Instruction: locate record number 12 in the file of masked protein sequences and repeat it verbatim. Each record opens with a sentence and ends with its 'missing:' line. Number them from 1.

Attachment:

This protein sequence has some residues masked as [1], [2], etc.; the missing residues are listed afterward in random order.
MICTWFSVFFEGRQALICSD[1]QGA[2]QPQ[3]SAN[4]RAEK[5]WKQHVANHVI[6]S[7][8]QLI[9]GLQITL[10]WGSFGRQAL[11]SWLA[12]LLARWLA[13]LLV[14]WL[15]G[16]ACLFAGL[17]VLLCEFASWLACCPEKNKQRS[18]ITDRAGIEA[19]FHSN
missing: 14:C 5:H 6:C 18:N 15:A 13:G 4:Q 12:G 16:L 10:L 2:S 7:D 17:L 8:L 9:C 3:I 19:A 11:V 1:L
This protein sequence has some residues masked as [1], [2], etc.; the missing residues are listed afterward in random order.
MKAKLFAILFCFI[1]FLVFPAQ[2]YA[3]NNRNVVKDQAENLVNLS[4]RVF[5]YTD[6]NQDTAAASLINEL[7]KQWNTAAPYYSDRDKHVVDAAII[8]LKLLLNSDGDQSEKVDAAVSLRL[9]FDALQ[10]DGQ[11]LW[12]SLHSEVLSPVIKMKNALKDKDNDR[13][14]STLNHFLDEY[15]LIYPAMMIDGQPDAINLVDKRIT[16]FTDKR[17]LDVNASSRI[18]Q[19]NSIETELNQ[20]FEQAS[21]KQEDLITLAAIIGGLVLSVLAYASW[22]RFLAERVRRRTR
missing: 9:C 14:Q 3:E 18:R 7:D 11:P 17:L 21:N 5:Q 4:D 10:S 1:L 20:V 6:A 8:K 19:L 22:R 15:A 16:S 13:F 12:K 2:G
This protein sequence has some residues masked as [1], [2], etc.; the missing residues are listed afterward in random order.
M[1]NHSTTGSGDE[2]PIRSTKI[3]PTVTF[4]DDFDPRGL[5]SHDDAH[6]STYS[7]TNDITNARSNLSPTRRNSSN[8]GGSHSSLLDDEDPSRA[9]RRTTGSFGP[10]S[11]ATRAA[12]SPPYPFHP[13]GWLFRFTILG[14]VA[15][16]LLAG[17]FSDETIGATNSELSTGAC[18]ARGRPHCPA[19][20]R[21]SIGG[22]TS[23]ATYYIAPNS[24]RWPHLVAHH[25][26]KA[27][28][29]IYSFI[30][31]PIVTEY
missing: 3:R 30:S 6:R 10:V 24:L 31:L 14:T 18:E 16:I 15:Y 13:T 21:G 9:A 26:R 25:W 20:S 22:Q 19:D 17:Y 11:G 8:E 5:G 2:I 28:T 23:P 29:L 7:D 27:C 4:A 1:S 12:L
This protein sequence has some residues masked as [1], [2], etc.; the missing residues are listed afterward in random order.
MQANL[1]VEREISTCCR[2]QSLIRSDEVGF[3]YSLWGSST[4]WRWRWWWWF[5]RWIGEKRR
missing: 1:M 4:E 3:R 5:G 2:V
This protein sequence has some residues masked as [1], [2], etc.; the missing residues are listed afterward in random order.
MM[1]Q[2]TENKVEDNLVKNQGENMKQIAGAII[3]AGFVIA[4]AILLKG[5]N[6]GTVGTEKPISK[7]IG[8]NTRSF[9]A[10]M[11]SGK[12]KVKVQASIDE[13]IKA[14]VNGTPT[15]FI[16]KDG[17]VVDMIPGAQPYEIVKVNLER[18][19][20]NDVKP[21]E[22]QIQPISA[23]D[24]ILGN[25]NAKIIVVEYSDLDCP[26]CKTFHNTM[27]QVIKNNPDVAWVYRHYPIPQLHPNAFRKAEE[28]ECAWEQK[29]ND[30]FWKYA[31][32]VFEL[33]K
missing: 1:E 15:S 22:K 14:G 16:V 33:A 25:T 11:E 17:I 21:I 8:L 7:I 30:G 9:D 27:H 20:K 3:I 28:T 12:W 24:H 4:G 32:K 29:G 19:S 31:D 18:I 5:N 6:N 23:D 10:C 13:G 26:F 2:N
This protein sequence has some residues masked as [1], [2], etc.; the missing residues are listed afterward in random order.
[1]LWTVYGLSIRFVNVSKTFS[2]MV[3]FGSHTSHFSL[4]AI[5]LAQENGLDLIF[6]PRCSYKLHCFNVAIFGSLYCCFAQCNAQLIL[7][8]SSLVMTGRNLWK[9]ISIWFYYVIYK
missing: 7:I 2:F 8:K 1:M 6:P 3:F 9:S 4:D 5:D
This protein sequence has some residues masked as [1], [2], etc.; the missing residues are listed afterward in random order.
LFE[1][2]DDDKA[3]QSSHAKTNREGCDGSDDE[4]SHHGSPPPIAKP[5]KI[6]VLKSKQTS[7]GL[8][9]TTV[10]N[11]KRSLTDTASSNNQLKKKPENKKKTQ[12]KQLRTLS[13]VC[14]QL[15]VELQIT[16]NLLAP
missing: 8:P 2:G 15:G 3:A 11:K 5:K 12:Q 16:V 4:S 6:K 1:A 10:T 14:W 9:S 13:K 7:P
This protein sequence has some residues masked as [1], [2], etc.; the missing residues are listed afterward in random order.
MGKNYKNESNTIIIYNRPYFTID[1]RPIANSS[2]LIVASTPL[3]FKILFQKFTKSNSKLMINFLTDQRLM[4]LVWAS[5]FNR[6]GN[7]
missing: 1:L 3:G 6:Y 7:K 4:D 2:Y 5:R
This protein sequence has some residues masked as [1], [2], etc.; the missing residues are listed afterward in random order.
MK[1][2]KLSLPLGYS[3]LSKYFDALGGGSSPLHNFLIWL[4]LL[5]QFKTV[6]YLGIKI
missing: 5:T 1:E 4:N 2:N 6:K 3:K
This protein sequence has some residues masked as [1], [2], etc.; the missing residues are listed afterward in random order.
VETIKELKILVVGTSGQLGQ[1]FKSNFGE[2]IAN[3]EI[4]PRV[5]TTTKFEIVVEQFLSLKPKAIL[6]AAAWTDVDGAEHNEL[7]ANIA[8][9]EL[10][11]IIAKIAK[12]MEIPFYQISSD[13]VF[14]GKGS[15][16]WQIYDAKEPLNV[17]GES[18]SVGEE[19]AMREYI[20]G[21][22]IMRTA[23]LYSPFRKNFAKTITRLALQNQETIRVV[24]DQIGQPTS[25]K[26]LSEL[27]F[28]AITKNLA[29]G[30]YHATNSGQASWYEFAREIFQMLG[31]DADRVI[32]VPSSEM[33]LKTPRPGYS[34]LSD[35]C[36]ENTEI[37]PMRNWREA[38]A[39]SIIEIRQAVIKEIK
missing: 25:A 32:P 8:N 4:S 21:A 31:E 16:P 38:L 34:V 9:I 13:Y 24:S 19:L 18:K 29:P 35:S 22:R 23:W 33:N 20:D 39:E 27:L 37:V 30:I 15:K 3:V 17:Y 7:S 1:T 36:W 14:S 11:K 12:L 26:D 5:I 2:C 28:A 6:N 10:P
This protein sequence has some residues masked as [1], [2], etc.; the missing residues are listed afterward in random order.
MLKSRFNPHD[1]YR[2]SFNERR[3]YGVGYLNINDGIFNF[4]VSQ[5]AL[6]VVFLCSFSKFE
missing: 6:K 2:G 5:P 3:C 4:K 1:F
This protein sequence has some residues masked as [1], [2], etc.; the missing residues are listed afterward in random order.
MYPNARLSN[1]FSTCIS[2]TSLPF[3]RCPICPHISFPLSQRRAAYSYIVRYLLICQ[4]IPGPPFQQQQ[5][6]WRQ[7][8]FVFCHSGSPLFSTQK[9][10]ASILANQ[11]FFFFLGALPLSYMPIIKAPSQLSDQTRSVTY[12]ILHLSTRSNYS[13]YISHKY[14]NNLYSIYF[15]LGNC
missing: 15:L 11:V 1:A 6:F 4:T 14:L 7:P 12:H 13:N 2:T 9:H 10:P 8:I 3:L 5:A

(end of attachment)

This protein sequence has some residues masked as [1], [2], etc.; the missing residues are listed afterward in random order.
MYPNARLSN[1]FSTCIS[2]TSLPF[3]RCPICPHISFPLSQRRAAYSYIVRYLLICQ[4]IPGPPFQQQQ[5][6]WRQ[7][8]FVFCHSGSPLFSTQK[9][10]ASILANQ[11]FFFFLGALPLSYMPIIKAPSQLSDQTRSVTY[12]ILHLSTRSNYS[13]YISHKY[14]NNLYSIYF[15]LGNC
missing: 15:L 11:V 1:A 6:F 4:T 14:L 7:P 12:H 13:N 2:T 9:H 10:P 8:I 3:L 5:A